When Jovan Johnson talks about her life over the past four years, it’s hard for her to avoid the word ‘lucky.’ Today, she’s the founder and face of Jovan’s Pure Nutrition, based in Blaine, with numerous other ventures in the works. But as recently as two years ago, she had difficulty imagining herself doing anything.
On her 31st birthday in 2007, Johnson was diagnosed with an advanced and unusual form of colon cancer. As doctors from around the country could not agree on a treatment, Johnson, who owned an interiors company at the time, said the cancer instantly put an end to any entrepreneurial ideas she had.
“It cut me off at the knees, finding out I had colon cancer,” she said. “I felt like I didn’t have a business, I wasn’t working. I thought I was gone forever.”
And she said she may have indeed been gone forever, if it were not for the help of countless friends and members of the community, some of whom were going through chemotherapy treatment at the same time as her at Swedish Medical Center in Seattle.
“It was intense,” Johnson said. “But luckily I had some wonderful girlfriends to get me through it.”
It was with one of these friends, Marylee LeCocq, who was going through chemotherapy at the same time as her, that Johnson began getting into the idea that food can be used to heal your body. During parts of her recovery where she was confined to the house, Johnson said she toyed with a number of food-based hobbies, which eventually took her to the idea of crackers.
“I’m sure some people tasted some terrible crackers,” she joked. “I was lucky I met the right people and got the right feedback.”
After settling on recipes, Johnson began selling her crackers at co-ops in the area, while making them in the commercial kitchen at the Bellwood Acres farm in Lynden. It quickly became apparent, however, that she would need to make some decisions for the future of her company soon.
“Crackers really started moving,” she said. “I knew (Bellwood Acres) couldn’t happen forever.”
So early this year, in a step to bring her company to the next level, Johnson’s company redesigned the packaging for its crackers, moved to a new warehouse and began the process of automating production, which she said is having a huge impact on her role in the cracker-making process.
“I don’t have to wake up at two in the morning and go to bed smelling like garlic,” she said.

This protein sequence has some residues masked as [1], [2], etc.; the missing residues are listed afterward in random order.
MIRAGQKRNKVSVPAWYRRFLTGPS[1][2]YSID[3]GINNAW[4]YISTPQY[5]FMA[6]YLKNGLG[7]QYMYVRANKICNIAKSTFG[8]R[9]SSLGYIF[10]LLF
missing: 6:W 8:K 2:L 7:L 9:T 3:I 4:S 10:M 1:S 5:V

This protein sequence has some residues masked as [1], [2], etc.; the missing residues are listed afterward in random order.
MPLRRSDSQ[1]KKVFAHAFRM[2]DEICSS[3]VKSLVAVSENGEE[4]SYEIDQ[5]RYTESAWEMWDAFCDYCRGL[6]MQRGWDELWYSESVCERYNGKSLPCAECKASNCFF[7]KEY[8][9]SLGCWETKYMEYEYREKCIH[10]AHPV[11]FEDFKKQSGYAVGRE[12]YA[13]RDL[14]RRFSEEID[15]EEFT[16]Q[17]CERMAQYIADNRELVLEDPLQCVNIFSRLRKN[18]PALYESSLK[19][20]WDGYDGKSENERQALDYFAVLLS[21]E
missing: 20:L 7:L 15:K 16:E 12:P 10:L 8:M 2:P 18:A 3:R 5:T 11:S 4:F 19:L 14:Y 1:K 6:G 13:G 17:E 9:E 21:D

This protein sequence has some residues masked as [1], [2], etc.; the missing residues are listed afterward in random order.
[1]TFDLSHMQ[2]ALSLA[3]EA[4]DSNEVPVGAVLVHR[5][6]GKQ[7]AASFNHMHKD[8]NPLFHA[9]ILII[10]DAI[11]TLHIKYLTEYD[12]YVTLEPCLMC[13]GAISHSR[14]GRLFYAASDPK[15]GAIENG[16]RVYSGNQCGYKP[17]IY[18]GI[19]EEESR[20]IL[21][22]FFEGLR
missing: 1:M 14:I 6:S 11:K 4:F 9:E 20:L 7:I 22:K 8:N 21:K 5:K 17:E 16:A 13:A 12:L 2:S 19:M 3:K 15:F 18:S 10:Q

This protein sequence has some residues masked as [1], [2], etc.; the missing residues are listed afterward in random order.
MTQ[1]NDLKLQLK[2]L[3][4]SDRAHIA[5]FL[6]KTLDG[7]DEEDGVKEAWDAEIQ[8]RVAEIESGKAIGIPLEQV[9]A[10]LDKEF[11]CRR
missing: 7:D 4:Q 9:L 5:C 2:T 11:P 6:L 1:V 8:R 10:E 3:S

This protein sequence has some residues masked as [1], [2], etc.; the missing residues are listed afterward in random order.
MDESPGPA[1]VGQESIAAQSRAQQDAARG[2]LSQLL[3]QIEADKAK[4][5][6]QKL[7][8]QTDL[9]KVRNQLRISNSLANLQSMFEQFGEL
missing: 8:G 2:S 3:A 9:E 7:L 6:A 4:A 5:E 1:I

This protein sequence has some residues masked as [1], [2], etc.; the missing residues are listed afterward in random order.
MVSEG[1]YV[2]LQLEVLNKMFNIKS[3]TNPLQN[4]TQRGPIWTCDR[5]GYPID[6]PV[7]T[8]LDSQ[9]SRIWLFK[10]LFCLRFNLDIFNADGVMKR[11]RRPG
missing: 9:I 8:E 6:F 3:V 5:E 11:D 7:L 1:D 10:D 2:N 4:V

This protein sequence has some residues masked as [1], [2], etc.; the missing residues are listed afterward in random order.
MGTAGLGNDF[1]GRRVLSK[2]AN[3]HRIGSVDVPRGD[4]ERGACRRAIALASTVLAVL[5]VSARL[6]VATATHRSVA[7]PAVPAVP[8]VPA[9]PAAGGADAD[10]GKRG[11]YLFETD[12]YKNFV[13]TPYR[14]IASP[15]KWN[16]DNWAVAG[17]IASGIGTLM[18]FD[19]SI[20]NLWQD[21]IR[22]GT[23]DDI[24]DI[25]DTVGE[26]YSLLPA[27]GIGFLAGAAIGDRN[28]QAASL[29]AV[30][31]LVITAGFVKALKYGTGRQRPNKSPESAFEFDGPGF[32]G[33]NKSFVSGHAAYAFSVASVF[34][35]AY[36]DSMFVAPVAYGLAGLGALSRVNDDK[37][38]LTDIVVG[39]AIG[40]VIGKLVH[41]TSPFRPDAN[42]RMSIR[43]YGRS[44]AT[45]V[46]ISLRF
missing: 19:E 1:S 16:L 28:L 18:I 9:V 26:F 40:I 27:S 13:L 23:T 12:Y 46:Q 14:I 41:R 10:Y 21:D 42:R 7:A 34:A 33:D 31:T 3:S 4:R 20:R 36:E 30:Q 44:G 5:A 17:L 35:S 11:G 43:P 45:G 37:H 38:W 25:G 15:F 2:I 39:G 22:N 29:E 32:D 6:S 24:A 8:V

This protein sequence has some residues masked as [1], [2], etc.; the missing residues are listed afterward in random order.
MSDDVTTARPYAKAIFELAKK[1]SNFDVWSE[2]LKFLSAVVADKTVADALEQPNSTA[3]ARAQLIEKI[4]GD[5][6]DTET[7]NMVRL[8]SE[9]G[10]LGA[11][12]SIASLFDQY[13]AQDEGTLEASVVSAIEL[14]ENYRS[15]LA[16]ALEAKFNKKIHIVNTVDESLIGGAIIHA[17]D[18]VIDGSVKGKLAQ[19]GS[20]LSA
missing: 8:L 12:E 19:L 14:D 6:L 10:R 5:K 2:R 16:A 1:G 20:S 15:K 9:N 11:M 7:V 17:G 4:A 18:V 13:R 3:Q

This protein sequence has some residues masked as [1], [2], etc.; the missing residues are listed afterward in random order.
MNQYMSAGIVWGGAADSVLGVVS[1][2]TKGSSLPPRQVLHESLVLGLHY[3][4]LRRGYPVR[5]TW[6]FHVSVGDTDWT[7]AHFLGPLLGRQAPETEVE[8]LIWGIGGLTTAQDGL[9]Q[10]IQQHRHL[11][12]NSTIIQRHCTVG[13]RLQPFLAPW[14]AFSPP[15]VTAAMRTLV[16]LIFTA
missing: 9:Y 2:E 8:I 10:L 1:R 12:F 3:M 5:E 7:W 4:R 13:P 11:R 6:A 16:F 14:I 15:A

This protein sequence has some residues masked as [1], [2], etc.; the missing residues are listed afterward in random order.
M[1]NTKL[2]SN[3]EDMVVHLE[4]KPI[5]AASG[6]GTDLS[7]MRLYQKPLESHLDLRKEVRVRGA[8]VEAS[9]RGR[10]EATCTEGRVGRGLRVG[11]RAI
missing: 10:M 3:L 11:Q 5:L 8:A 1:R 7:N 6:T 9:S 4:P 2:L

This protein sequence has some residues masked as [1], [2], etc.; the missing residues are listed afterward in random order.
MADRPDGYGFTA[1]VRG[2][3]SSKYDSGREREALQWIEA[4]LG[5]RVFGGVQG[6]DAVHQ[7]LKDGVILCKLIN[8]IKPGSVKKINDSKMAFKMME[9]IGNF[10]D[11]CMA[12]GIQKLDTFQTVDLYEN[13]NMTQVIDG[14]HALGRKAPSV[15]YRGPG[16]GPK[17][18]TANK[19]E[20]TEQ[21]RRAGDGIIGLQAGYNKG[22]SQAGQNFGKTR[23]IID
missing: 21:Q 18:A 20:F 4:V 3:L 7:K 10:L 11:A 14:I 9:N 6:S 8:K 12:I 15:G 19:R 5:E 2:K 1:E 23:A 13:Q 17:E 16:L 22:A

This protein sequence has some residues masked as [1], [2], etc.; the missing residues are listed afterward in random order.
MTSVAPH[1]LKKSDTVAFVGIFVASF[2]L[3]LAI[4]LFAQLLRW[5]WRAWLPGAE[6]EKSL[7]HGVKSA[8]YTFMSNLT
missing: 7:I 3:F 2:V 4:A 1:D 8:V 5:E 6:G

On March 14, Johnson began selling her crackers, which come in four different flavors, at Haggen stores in Whatcom County, paving the way for larger grocery stores to start featuring her products. She also recently received global acceptance through Whole Foods Market, clearing her crackers to be sold in their stores. How the crackers do at Haggen will be a good telltale as to how she should be marketing them. For example, she said it may be a good idea to place them in the same aisle as mainstream crackers, instead of keeping them with other gluten-free foods.
For the future, Johnson has plans to expand Jovan’s Pure Nutrition and offer more natural and healthy foods, including what she describes as a “natural, mixed, fortified breakfast drink,” which is in development.
In the end, Johnson said she considers herself extremely lucky just to be in a position to make plans for the future, while giving back to the community with food that is good for their bodies.
“I’m fortunate to be in a community where so many people helped me get back,” she said. “Some days where I could only give 25 percent, they gave me the other 75. Now, because of them, I can give 100 percent because I have my joy back.”
It is this joy that she says keeps her going day to day.
“I have my excitement back and then some,” she said. “We’ll see what happens next. This is the exciting part.”
And Johnson is the first to acknowledge the significance of that feeling of excitement — the feeling that with the help of the community, she now has a future to be looking forward to.